It is and always has been a proper part of the Catholic Faith, and the life of the Church, that it tends to generate a relatively benign secularity; that far from the “secular” being our “enemy”, it is in fact our “baby”. And a fragile baby, one whose birth and development is well worth protecting. Nowadays our contemporaries are inclined to use the word “religious” as though it were synonymous with the word “sacred”, and the word “secular” as though it were synonymous with “common”, “normal” or “profane”. Nevertheless, to regard those definitions as fixed is, I’m afraid, the result of a mixture of historical ignorance, cultural tone-deafness and the fact that thinking in dichotomies is a great deal easier than anything more subtle.
The secularism that is a root of a systematised willingness to kill some sorts of weak and dependent people (Evangelium vitae, n. 21), or that takes an intolerant form in denying the legitimacy of using Christian criteria when making political decisions (Doctrinal Note on Participation of Catholics in Political Life n. 6), is not to be confused with a healthy secularity or respect for the secular.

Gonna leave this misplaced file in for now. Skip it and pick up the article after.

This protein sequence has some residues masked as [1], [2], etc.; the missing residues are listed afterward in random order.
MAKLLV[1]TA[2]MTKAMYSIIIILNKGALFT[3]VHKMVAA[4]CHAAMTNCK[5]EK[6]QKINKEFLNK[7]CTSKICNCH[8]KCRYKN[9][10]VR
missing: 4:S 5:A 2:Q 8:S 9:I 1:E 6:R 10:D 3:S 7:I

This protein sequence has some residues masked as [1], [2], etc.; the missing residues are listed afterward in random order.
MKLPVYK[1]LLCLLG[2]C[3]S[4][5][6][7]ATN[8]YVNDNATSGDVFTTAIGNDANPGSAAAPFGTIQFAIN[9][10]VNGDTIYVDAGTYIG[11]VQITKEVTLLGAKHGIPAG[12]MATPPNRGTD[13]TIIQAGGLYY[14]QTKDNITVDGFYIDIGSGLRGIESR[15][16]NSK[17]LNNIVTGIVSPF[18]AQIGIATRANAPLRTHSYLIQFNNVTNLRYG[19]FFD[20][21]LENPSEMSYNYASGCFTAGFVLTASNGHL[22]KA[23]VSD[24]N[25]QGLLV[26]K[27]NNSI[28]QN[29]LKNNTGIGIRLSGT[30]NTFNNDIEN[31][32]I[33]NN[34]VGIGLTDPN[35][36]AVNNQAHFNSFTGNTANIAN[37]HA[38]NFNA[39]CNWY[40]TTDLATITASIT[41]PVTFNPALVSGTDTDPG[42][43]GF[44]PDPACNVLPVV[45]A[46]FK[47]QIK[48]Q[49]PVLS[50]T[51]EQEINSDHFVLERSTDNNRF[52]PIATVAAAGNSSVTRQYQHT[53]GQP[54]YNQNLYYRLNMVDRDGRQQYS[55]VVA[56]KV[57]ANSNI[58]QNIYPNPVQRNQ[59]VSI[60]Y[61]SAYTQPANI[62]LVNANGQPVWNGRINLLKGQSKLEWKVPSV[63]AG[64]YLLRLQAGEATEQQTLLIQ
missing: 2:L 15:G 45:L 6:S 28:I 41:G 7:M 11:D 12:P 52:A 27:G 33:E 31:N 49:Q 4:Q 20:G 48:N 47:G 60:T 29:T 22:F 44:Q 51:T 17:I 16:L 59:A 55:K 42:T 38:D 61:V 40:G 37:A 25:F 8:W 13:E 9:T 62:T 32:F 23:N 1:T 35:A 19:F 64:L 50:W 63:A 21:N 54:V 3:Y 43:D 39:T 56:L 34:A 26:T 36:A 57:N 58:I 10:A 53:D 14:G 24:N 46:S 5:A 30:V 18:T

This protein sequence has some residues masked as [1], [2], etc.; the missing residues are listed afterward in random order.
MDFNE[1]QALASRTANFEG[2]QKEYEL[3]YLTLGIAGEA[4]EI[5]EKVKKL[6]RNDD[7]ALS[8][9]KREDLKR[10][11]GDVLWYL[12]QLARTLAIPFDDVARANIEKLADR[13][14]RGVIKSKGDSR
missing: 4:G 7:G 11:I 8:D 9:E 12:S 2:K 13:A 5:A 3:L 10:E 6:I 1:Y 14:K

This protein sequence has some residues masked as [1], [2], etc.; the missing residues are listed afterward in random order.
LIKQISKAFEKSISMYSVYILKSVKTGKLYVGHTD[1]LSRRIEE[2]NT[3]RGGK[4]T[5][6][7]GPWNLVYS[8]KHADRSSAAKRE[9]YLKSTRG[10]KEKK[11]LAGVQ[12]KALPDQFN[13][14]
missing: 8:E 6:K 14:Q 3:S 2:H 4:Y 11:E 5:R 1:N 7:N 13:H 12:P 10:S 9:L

Video of conference on Faith and the Challenges of Secularism at Princeton University in 2003. Opens with presentation by Finnis who, after other speaks, appears later on a panel.
Today the most significant misunderstanding of the Christian liturgy is that it is sacred. Let me clarify. The problem is that “sacred” has been opposed to “secular,” and the two are presumed to describe two separate—but occasionally related—orbits. The problem is not simply that this separation leaves the church’s liturgy begging for relevance to the “real world.” The problem is rather that the supposedly “secular” world invents its own liturgies, with pretensions every bit as “sacred” as those of the Christian liturgy, and these liturgies can come to rival the church’s liturgy for our bodies and our minds. In this brief essay I want to explore in particular some of the liturgies of the American nation-state. I will suggest first that such liturgies are not properly called “secular,” and second, that the Christian liturgy is not properly cordoned off into the realm of the “sacred.”